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Russia’s Gesture Toward NATO?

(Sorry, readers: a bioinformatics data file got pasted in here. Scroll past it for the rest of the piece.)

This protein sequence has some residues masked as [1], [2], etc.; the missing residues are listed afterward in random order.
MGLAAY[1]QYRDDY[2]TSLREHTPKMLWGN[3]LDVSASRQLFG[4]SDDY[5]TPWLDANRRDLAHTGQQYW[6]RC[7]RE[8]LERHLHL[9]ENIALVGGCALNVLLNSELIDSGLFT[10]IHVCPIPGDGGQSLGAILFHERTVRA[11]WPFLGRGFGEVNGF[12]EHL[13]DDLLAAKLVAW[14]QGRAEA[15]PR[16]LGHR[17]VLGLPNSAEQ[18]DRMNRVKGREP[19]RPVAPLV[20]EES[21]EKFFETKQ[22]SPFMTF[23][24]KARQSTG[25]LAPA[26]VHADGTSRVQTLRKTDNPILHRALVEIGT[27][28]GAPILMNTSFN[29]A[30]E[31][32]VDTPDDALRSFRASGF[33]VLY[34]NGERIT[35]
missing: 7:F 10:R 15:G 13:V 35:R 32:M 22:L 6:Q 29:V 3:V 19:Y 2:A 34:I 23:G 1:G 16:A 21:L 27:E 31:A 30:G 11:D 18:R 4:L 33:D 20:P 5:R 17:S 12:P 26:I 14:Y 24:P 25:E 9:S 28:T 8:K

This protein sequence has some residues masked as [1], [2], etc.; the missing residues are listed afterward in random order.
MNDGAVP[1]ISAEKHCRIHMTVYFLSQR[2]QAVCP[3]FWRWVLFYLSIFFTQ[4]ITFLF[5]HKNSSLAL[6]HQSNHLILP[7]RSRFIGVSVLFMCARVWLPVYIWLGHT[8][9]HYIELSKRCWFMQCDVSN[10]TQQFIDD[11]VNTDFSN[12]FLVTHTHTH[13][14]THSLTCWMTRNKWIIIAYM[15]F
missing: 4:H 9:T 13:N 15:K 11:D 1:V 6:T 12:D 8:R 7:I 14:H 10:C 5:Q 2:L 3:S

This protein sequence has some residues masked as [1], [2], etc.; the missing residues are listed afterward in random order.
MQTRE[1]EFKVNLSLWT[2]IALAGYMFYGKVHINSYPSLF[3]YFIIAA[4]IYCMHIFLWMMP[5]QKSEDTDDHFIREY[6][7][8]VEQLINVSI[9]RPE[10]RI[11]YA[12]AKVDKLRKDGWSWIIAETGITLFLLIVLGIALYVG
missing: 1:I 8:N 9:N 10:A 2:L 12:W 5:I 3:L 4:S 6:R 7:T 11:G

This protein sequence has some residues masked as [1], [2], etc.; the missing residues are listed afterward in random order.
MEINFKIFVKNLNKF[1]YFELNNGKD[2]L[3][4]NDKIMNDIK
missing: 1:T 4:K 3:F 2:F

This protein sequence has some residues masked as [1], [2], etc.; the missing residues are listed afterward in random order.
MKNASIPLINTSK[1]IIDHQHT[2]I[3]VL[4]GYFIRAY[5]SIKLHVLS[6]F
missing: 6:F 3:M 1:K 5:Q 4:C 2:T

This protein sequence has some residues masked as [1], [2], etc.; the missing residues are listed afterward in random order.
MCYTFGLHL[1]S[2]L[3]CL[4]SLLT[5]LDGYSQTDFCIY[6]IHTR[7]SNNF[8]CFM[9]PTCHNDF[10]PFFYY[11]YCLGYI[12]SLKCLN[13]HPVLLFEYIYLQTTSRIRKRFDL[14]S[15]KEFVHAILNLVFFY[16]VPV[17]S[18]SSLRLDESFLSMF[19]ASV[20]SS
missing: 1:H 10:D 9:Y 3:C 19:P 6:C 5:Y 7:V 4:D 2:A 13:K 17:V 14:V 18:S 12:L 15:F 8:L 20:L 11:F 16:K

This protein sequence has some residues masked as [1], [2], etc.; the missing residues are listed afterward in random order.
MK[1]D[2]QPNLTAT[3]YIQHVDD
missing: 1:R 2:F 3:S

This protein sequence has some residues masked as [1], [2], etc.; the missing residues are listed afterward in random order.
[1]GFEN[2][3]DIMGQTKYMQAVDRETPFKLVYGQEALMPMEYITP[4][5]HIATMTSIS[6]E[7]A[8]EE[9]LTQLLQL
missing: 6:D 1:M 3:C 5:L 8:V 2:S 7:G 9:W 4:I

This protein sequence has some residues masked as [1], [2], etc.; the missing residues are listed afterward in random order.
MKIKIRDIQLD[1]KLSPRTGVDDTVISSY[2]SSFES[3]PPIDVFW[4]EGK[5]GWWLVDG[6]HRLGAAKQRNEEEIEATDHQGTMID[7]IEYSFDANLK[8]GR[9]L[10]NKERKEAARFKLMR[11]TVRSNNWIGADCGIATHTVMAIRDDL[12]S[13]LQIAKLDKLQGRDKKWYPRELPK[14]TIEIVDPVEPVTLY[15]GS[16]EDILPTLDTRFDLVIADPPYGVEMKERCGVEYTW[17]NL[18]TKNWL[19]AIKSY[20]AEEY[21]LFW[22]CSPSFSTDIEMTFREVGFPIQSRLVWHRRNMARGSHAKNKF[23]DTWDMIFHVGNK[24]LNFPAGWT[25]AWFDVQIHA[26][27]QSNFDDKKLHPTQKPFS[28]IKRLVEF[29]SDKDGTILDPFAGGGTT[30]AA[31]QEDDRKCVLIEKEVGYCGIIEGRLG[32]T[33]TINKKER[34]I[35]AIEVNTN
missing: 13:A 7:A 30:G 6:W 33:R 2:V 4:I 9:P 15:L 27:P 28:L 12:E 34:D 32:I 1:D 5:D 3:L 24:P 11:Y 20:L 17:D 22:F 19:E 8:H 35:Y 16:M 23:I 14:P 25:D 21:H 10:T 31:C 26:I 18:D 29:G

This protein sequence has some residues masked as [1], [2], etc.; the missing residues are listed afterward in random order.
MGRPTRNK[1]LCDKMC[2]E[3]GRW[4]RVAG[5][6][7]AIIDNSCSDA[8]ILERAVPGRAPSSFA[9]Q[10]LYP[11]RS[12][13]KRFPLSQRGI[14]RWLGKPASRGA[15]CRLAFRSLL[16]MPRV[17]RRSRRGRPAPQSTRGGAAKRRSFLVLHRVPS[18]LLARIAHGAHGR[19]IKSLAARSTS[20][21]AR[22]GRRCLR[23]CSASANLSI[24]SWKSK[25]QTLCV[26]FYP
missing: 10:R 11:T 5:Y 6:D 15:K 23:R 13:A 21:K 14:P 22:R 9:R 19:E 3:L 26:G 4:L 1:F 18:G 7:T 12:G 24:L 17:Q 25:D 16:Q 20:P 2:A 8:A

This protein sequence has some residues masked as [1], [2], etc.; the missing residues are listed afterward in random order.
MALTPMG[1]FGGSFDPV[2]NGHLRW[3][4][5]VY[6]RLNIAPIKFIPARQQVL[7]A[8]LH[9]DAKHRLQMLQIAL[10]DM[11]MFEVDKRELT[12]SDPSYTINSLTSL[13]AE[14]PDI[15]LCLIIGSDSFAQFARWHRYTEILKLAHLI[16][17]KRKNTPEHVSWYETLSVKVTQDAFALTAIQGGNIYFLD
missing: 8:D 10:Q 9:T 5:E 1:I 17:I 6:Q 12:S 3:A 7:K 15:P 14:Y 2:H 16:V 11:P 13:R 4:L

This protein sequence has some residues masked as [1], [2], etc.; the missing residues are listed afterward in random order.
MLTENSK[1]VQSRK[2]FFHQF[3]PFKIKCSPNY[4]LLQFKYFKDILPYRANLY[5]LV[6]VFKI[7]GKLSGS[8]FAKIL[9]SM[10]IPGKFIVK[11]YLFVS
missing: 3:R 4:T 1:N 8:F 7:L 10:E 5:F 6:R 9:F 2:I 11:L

rogozin010908.jpgIt must get difficult to constantly think of new ways for Russia to demonstrate its new strength and independence internationally – one can run out of noses to thumb. As noted in today’s news blast, the latest gesture sure to test the sensibilities of Western diplomats and provoke knee-jerk criticism from the international media is Vladimir Putin’s nomination of Dmitry Rogozin of the controversial nationalist (and, as some say, xenophobic) party Rodina as Ambassador to NATO. But is that really the case? Despite Rodina’s rather odious and unsavoury anti-immigration policies and occasional hateful public comments, they could be arguably considered a persecuted political party, no matter how much many of us may disagree with their platform. Even before Yabloko’s Andrei Piontkovsky was put on this absurd trial for his government critical books, the new Law on Extremism was first put to its innovative repressive use against Rodina, banning them from participation in the 2006 Moscow City elections. Freedom of expression NGO Article 19 issued a statement saying “Although the broadcast [of Rodina] was certainly offensive, the total exclusion of this party from the normal political processes was a disproportionate response.” Isn’t it interesting that Russia’s new Ambassador to NATO once dropped the following devastating quote on the condition of the country’s democracy? Dmitry Rogozin: “The people now in charge of the Kremlin administration are rubbing out the results of 15 years of the new, democratic Russia. Russia is ceasing to be democratic.